(French) Guinea: Growing up in French Africa

During my reading journey I’ve found that I either really like or dislike African writing. Some books are absolutely fantastic, whereas others are too far fetched for me, and if it wasn’t for my reading challenge I would not bother finishing those books. Guyana made me a bit anxious since I knew this was yet another country with not too many books to choose from. I was therefore extremely lucky to find The Dark Child by Camara Laye.

What makes this book unique is that there is no civil war, no, rape, no violence. Was I really reading an African biography? Camara Laye grew up in Guyana in the 1930s and 1940s. There are some animistic beliefs in the story, but that is a normal part of life in many African cultures, and it fit into the book well. There’s a snake on the book cover, and it turns out there is a special snake in the book. Other snakes and wild animals are gotten rid of quickly, but not this little black snake. “The snake, he said, is the guiding spirit of our race. Can you understand that? Yes, I answered, although I did not understand very well.”

There is, of course, the ritual circumcision in the book, another specialty that seems to be in many African books. It is a good introduction to the country, culture, and French Africa in general. Camara grew up in the village of Koroussa, the village of his father and grandmother. It has a very special personal voice, even though it’s written in quite a monotone, simplistic way. It feels so honest. It is an autobiography, but it reads like a novel.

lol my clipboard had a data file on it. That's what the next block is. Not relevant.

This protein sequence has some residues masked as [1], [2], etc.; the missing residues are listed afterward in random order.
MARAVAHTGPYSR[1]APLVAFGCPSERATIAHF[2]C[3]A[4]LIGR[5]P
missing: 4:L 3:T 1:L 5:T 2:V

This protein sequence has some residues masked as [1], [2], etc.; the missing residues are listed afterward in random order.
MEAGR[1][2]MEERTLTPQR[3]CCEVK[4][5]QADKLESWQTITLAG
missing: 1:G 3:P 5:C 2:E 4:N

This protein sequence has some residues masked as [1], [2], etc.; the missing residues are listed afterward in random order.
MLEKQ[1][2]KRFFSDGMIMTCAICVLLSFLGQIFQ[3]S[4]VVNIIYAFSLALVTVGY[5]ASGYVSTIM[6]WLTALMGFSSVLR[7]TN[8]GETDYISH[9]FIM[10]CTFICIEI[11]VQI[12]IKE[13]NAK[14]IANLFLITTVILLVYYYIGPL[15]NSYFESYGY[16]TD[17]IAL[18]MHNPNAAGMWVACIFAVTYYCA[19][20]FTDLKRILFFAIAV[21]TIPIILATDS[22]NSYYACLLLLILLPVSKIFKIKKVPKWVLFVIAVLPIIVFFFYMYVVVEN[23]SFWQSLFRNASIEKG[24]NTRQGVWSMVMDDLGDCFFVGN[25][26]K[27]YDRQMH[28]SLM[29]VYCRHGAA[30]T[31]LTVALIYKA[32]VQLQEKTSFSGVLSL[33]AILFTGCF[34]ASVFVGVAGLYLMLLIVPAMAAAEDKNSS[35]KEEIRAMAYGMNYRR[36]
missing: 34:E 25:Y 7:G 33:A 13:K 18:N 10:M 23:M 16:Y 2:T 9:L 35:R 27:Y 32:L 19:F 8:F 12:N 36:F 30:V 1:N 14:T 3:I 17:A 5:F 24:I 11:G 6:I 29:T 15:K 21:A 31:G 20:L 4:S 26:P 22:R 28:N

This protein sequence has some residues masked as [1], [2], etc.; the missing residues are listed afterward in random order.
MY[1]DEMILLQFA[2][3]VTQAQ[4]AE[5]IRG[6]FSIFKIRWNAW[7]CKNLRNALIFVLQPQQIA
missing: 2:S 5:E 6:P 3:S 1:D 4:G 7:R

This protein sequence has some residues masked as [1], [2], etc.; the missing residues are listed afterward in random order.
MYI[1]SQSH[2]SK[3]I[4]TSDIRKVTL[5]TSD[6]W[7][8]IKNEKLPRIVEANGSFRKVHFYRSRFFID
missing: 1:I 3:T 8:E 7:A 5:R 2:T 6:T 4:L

In some ways I enjoy that there are many things in our world that are universal. However, not all of them are necessary good things. In a coming-of-age story going to school is naturally an important part of a boy’s life. Camara does not want to go to school. He’s afraid of the older boys. They steal money and lunches from the younger ones. They give the younger boys whippings. When parents get involved it does not immediately mean things get better. Universal, it seems.

I find many rituals to be interesting. How on earth did they start? Who came up with them? How long will they be preserved? In this book the interesting ritual is for young uncircumcised boys; the joining of the society of uninitiated.  What make it interesting is Kondén Diara, a terrible bogeyman, the lion that eats young boys. There are lions roaring, many lions. The young boys have to pretend that they are really not that scared. Obviously they are scared.

I believe this is a good book to start out with if the reader is not familiar with African cultures in general. It explains the animistic beliefs and other specialities in a way that I feel I understand it all a bit better now. I admit I have read some books before this which made me confused, not really understanding what I’ve just read, but this one explained some of the mysteries to me. The Dark Child is an enjoyable and quick read!

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